Jim Carrey’s latest movie, Dark Crimes, opened to little fanfare this weekend, not showing up in any of the box office round ups (which usually means the distributor isn’t releasing its numbers), and, as of this writing, remains 0% recommended on RottenTomatoes, pitching a full Bucky Larson.
Carrey himself is never out of the news cycle for long, though lately it seems to be more for things like being the subject of a Netflix documentary (Jim & Andy: The Great Beyond, which I’m convinced is about the incredible patience of Man On The Moon‘s film crew) and his George W. Bush-like second career as an anti-Trump artist. That seems to be going pretty well, actually. Pulitzer Prize-winning art critic Jerry Saltz recently reached out to Carrey to discuss his work, and he’s up to 17 million Twitter followers — surely due at least in part to his #resistance paintings.
The point in mentioning all of this though, is that lately we haven’t been seeing him do much acting. He’s been in just two movies since Dumb And Dumber To in 2014, Dark Crimes and The Bad Batch, both filmed at least two years ago. If you didn’t catch The Bad Batch at a festival, it’s getting a theatrical run next month. Dark Crimes, meanwhile, which had one of the funniest posters this year, came out this past weekend.
Why did they only turn one of the Rs backwards? It’s almost too twisted…
The film was directed by Greek director Alexandros Avranas in his English-language debut and scripted by Jeremy Block, who won a BAFTA for co-writing Last King Of Scotland. And the story was based on a real-life murder case described in 2008 in a New Yorker article by David Grann (author of The Lost City Of Z and Killers of The Flower Moon), ‘True Crime, A Postmodern Murder Mystery.’ Which makes it all the more strange that the movie poster looks like it’s for a rejected Law and Order episode.
It should be noted that despite its 0% rating, Dark Crimes doesn’t sound like the most hated movie of the year. RottenTomatoes’ binary tracking system only records “fresh” or “rotten,” and Dark Crimes seems like less a case of intense hatred than of consistent mild dislike (I believe it was Machiavelli who once said, “If you can’t be loved, be consistently mildly disliked). Lots of critics said Carrey was the best part, or above the material, though plenty of others said he was no fun (probably because he wasn’t making his butt talk like he used to). A few pointed out that it was probably in poor taste to have Brett Ratner’s name precede a movie about sexual violence, considering all that’s been going on with him lately.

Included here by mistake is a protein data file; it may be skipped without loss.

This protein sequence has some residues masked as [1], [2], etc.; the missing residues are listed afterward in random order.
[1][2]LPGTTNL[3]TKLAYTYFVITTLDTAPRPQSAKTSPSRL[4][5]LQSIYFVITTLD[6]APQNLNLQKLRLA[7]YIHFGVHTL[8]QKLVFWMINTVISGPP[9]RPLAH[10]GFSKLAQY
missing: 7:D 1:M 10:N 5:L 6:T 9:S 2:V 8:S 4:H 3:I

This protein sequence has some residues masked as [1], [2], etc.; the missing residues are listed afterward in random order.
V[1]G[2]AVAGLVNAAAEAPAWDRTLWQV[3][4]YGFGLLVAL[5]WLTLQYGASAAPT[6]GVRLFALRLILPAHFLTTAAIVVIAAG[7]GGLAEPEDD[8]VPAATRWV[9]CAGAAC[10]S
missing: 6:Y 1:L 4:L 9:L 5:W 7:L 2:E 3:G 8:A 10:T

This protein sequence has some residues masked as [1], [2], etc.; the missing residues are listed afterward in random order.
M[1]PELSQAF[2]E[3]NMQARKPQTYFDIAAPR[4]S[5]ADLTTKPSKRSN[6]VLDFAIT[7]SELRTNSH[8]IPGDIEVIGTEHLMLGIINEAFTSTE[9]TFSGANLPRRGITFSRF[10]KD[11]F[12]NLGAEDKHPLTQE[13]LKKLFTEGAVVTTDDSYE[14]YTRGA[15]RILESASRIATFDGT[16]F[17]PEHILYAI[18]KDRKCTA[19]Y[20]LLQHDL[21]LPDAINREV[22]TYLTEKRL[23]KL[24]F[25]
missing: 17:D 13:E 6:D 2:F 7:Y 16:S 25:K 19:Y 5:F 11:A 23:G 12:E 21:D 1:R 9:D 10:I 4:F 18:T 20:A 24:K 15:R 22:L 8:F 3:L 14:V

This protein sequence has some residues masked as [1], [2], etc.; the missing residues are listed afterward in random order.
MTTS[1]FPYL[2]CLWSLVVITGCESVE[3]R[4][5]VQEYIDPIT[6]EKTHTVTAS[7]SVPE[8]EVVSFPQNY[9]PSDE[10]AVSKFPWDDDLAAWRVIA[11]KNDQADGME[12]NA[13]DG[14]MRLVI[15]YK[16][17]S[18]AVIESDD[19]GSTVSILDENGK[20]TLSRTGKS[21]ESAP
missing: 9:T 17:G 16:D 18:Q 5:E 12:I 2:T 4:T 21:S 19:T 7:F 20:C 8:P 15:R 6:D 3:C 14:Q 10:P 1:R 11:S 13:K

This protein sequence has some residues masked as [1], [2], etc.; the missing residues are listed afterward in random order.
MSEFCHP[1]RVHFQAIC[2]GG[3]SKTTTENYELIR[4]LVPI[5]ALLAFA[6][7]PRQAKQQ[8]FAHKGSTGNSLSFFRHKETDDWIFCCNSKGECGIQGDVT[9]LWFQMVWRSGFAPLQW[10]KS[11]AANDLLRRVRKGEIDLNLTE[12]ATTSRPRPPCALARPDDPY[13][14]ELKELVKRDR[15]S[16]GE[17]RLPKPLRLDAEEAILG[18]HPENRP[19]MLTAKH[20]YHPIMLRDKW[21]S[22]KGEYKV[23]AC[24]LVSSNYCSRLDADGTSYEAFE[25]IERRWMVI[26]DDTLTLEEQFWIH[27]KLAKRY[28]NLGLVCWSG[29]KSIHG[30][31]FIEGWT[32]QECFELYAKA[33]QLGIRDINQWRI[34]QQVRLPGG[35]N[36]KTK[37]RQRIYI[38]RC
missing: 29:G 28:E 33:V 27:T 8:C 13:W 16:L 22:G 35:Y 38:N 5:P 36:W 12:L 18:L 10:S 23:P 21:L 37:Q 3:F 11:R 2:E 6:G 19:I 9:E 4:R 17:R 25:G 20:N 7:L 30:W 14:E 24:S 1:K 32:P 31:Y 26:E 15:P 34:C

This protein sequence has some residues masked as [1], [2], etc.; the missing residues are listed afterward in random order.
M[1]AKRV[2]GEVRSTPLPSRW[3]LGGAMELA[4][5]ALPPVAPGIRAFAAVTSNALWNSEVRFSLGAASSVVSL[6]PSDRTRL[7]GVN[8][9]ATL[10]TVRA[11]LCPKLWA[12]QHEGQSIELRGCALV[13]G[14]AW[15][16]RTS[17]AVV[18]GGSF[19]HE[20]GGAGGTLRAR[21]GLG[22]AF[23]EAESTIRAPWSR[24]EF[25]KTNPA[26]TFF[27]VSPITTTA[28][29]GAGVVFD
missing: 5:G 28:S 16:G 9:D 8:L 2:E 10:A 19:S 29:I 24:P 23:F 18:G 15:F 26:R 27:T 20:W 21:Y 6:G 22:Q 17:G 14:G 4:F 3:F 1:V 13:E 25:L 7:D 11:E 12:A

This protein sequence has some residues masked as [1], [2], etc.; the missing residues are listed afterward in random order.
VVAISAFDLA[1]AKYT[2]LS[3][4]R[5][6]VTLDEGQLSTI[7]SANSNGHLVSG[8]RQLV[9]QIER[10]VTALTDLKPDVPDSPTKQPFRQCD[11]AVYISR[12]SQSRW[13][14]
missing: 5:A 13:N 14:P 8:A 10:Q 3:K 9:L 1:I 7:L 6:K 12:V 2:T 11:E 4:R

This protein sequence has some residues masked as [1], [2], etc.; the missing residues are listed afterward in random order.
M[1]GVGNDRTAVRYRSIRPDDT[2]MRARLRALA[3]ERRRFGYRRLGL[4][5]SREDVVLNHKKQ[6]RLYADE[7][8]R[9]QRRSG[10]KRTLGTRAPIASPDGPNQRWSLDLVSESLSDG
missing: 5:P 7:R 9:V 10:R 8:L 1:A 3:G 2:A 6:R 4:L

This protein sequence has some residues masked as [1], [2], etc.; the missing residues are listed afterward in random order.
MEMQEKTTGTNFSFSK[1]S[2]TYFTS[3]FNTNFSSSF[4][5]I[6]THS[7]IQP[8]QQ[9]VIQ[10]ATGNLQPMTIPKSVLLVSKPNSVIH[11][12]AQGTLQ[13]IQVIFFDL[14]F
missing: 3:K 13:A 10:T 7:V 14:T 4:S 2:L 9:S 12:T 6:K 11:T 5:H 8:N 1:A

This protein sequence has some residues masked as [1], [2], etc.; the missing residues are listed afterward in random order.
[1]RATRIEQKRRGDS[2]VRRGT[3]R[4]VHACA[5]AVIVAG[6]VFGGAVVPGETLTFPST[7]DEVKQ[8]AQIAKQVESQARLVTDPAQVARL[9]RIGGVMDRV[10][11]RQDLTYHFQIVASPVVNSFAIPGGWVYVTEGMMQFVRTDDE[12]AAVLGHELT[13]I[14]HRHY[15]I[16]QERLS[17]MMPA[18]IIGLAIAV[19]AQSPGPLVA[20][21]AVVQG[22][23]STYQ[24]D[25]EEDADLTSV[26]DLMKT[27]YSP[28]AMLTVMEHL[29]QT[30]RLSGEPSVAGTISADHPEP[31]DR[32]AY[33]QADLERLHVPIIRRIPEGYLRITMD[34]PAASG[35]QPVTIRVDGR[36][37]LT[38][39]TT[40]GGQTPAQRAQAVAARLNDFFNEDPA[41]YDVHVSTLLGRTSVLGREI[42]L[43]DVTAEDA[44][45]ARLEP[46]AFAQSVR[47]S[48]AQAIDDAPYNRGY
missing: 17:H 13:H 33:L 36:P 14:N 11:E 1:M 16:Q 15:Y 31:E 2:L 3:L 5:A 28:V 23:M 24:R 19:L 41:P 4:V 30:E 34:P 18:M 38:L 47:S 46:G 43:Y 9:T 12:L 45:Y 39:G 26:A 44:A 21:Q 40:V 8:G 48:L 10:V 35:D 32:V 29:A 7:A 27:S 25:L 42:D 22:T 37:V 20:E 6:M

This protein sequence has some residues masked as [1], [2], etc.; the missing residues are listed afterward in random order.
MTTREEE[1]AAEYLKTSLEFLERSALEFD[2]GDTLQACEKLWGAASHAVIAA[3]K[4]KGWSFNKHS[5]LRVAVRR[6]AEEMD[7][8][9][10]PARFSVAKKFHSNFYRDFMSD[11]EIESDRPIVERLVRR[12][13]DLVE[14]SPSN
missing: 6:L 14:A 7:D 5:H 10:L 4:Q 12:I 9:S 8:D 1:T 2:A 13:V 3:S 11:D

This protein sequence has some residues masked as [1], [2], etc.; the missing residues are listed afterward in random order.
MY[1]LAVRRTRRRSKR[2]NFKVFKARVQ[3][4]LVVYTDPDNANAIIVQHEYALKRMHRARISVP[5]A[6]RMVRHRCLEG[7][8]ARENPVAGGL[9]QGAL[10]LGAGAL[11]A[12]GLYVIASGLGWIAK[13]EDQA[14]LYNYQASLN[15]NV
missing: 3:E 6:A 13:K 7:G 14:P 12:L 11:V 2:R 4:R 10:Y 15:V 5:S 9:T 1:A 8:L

Anyway, I wasn’t able to catch the film, but as we like to do, I thought we could recreate most of the plot using only exposition from the reviews. The way critics slip into exposition when reviewing a movie they don’t like is magical, I find.
The film gets off to an exploitive start with a series of scenes of nude women being dragged off to a dingy room to be raped. –SF Chronicle [sheesh, talk about a lede -Ed]
One shot shows a blonde woman, naked, her wrists bound by a black cord; that cord suspends her from the curved ceiling of a stone corridor; the woman is revolving slowly as she hangs. The next image is the credit “In Association with Ratpac Entertainment.” –RogerEbert.com
With hair cropped down to his scalp and a white beard, grappling with a strange Eastern European accent that sounds like Ace Ventura Pet Detective enrolled in a crash course at Berlitz, Carrey plays Tadek –Observer
…a deeply troubled veteran Polish detective –Chicago Sun-Times
…a haunted-looking man of few words who moves with an economy of precision. –LA Times
Tardek’s obsession with silence and OCD approach to grooming, and the way he re-arranges the eggs and bacon on his breakfast plate, the daily trimming of his beard. He has a wife and child, but they barely figure in any of this. –Movie Nation
Tadek has a squeaky-clean reputation and -Chicago Sun-Times
…was once a candidate for chief of police, but he has been relegated to cold-case desk duty after he botched a high-profile investigation. -Chicago Sun-Times
Working in the non-digitized unsolved cases stacks of the one-time police state, -Movie Nation